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Beginning Core Exercises - Engage Your Transversus Abdominis

by Kirstin Uchida

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In the previous blogs, we discussed the importance of breathing and how to activate your Transversus Abdominis. Now, we will move forward and start some beginning exercises to challenge and strengthen your Transversus Abdominis (TA).

First, do not complete any exercise that causes pain to your lower back. Pain is an indication that you are not fully stabilizing you lumbar spine and not ready for a progression. Second, if you are not sure how to engage your TA, please see the previous blogs to insure you are working the correct muscles. If you have any questions, you can leave me a comment or talk to your physical therapist.

Pelvic tilts
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Lay on your back with your knees bent, feet hip distance apart. Keep the natural curve in your spine. Inhale to prepare, exhale and draw your belly button to your spine, tightening your TA. Starting at your hips, roll your pelvis so each part of your tailbone and lumbar spine moves sequentially from tail bone lower back, stopping when the natural curve of your spine is flat. Then reverse the direction until the natural curve returns. Inhale, exhale and repeat. Repeat 5-8 times.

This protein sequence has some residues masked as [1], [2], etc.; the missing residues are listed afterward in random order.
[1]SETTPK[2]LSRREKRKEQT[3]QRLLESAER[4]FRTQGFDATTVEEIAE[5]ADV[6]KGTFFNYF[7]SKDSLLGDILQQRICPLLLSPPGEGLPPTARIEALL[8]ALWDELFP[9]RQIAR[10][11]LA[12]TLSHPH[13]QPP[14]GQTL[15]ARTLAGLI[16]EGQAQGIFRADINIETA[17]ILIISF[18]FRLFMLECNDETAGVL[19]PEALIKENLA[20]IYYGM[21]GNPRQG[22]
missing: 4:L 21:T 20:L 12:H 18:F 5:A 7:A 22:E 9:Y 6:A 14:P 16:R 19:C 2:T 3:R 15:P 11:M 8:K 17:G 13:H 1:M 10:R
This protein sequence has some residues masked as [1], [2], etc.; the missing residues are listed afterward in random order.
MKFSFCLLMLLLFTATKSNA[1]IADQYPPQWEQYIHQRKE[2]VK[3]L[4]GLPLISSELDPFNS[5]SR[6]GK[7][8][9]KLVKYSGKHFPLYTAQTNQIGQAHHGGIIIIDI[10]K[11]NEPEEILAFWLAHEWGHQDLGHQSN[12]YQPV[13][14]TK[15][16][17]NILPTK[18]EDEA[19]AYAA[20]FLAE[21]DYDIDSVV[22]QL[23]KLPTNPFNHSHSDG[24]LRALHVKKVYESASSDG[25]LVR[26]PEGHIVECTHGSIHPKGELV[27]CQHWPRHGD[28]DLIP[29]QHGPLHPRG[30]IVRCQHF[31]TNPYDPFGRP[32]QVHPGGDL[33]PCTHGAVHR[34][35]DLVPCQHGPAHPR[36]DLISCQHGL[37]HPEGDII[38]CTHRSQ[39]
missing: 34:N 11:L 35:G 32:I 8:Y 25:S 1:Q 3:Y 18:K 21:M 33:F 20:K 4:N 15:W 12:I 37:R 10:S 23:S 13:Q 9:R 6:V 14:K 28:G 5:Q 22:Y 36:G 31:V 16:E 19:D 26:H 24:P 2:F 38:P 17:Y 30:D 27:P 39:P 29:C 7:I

Marches
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Lay on your back with your knees bent, feet hip distance apart. Keep the natural curve in your spine. Inhale prepare, exhale and draw your belly button to your spine, tightening your TA. Lift your right knee towards your chest, shin parallel to the floor. Keep the natural curve in your spine. Lower your leg and repeat the sequence on the other side. Alternate right and left sides and alternate which side you raise first. Repeat 5-8 times for each side.
  

90/90 Hold
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Lay on your back with your knees bent, feet hip distance apart. Begin as in the marching exercise above except keep the right leg up, then lift the left leg up. When both legs are up, your hips and thighs should be at 90 degrees to one another. Raise your arms straight up to the ceiling. Hold this position until you lose the natural curve in your low back. If you are able to hold this position for 30 seconds, you are likely ready for more advanced exercises. Ask your physical therapist for more advanced exercises.
  



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